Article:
Voters in California—the most diverse state, and the one with the highest immigrant share of population—first voted to ban affirmative action when presented with Proposition 209 in 1996. Since then, progressives in the state have attempted to revive the issue. But in 2011, Governor Jerry Brown vetoed a bill that would have weakened the affirmative-action ban. Another proposal to re-institute affirmative action failed in 2014 after several Asian-American state senators defected from the effort in response to opposition from their constituents. “As lifelong advocates for the Asian-American and other communities,” Democratic state senators Ted Lieu, Carol Liu, and Leland Yee wrote, “we would never support a policy that we believed would negatively impact our children.” In 2020, voters affirmed the state’s ban on affirmative action by a wider margin than the original vote to ban it 24 years earlier.

Most Americans think of Hispanics when they think of immigrants. But Asian Americans are the most likely to be foreign-born of any large ethnic or racial group. In 2019, about one-third of Hispanics in California were foreign-born, as compared to about two thirds of Asian Americans. The latter group would be the biggest losers in any shift toward affirmative action. (Most Asian Americans support affirmative action, but those opposed are more politically motivated.)

Then there is the question of the labor supply, which immigrants expand. Depending on other factors, this can increase competition for jobs and depress wages. That is why, more than 100 years ago, Samuel Gompers, founder of the American Federation of Labor, wrote that, “Those who favor unrestricted immigration care nothing for the people. They are simply desirous of flooding the country with unskilled as well as skilled labor of other lands for the purpose of breaking down American [living] standards.” And while we are conditioned to associate both unions and support for immigration with the left side of the political spectrum, Gompers’s view of immigrants was shared by most union leaders and members until relatively recently, when some unions began supporting immigration reform as part of the broader Democratic coalition.

Unionization rose after anti-immigration laws signed by Republican Presidents Warren G. Harding and Calvin Coolidge stopped the flow of workers into the United States in the 1920s. That, in turn, helped Washington expand government-assistance programs. As Paul Krugman aptly observed, “absent those [1920s immigration] restrictions, there would have been many claims, justified or not, about people flocking to America to take advantage of welfare.” The late labor economist and immigration restrictionist Vernon M. Briggs Jr. similarly noted, “This era [of immigration restrictions] witnessed the enactment of the most progressive worker and family legislation the nation has ever adopted.” The New Deal and the Great Society remade the relationship between citizens and the state. None of those reforms likely would have been possible if US borders had remained open.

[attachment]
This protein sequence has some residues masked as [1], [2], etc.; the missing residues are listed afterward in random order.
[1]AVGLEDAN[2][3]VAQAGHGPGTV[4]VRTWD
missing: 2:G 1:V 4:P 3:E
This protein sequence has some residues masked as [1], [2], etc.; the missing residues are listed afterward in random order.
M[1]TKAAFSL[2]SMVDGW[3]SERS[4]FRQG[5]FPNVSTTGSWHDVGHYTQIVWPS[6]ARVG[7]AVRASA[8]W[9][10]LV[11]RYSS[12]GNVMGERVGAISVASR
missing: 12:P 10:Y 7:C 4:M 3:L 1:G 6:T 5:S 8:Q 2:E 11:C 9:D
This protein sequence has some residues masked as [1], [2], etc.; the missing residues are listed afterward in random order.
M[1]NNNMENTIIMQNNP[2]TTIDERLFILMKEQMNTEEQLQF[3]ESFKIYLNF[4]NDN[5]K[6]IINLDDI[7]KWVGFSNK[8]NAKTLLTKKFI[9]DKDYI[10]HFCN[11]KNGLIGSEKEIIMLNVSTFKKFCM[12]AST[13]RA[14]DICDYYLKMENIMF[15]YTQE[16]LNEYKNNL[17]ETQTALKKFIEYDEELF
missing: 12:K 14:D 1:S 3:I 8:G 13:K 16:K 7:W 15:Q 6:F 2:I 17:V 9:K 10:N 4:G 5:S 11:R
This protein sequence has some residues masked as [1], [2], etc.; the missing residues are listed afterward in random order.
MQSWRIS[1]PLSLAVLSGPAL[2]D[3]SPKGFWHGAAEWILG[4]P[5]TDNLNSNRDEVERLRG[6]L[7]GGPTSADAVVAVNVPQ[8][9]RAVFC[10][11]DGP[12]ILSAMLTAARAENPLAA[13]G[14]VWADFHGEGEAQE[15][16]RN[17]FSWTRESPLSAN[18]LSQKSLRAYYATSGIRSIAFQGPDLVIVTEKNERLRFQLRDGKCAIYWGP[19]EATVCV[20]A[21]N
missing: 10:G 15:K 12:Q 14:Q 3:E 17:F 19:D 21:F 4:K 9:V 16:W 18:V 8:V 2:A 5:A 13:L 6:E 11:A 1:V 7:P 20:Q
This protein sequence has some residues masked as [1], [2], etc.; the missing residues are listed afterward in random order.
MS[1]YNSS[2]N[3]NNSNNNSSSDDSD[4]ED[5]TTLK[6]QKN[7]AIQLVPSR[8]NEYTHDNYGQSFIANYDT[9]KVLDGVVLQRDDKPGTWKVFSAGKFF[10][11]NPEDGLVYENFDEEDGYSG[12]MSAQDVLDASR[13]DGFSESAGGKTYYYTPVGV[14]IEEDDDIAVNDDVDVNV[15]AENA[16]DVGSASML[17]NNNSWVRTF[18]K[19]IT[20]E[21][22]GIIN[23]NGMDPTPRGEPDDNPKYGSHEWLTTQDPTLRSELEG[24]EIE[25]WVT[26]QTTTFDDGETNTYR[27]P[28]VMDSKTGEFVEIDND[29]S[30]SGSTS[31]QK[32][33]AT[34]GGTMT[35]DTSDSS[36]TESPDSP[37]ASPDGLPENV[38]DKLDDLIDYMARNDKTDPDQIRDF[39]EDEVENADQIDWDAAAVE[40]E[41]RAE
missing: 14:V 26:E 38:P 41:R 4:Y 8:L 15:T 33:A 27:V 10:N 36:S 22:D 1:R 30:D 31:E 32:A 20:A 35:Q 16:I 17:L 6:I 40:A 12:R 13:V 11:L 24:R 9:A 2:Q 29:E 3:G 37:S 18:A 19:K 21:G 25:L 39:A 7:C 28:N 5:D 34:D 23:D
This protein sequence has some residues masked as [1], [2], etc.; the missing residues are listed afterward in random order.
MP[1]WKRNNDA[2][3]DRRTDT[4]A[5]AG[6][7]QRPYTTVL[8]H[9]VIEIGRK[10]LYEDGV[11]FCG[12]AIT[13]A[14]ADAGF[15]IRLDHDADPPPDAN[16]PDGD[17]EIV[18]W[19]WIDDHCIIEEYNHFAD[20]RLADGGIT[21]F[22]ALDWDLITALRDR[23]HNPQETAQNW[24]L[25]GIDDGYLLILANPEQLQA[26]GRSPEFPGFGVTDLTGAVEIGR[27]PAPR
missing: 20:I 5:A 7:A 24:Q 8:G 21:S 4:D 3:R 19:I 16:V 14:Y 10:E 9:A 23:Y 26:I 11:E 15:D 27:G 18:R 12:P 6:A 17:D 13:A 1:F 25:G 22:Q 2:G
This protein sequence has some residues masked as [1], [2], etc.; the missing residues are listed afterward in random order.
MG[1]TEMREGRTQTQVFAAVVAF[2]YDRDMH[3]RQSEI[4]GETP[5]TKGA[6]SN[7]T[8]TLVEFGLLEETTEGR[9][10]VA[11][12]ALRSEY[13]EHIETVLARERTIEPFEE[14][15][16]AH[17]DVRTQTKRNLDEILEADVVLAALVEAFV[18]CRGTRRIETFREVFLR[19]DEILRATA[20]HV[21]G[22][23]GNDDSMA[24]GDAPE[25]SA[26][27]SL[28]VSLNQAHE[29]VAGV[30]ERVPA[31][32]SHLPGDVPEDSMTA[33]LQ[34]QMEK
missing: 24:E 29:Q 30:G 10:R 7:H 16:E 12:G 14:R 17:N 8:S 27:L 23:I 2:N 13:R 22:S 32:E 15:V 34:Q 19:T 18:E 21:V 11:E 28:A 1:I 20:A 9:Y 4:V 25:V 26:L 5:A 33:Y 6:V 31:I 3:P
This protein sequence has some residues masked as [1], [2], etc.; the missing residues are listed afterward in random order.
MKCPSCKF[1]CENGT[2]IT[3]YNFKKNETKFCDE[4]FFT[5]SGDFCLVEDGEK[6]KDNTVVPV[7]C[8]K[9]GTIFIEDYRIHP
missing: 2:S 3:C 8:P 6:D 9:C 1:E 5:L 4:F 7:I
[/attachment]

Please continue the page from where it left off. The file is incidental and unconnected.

As for their pride in America, immigrants are generally about as patriotic as native-born Americans. And immigrants who choose to become American citizens tend to have more pride in being American, and are more likely to think that America is better than most other countries. Elevated patriotism even lasts into the second generation, with the children of immigrants tending to have a better opinion of the United States than Americans whose ancestors have been here longer. And a recent survey by the group More in Common found that Hispanic Americans, who are more likely to be immigrants or children of immigrants than the American average, have slightly more pride in being American than white Americans or black Americans.

All of this goes some way toward explaining why immigrants, their children, and co-ethnics shifted toward the Republican Party in the 2020 election. According to the American National Election Survey, Trump’s share of the foreign-born vote increased from 25 percent in 2016 to 30 percent in 2020. Among Hispanics, his share surged from 28 percent in 2016 to 38 percent in 2020. Much of this shift toward Trump is plausibly linked to woke excesses among Democrats, and issues such as crime and border policy—issues that aren’t going away. (The shift still didn’t raise Trump’s share of the Hispanic vote to the level of that earned by pro-immigration George W. Bush in 2004, but it was close, and will likely be closer still in 2024.)

Conservatives have hurt themselves by driving immigrants into the arms of the Democratic Party instead of appealing to their cultural conservatism. In 1994, for instance, the California Republican Party alienated the state’s Hispanic voters as it pushed Proposition 187, which would have (redundantly) denied many public services to illegal immigrants, and forced state employees to report illegal immigrants to federal authorities for deportation.

Such mistakes often have political ramifications that last for decades. And going forward, the GOP can increase its chances in future elections if it stops blaming immigrants for problems such as crime, and instead embraces the various ways in which these newcomers are a good fit as non-woke Republican voters.

ImmigrationAmerican Politicsidentity politics

Alex Nowrasteh

Alex Nowrasteh is director of economic and social-policy studies at The Cato Institute.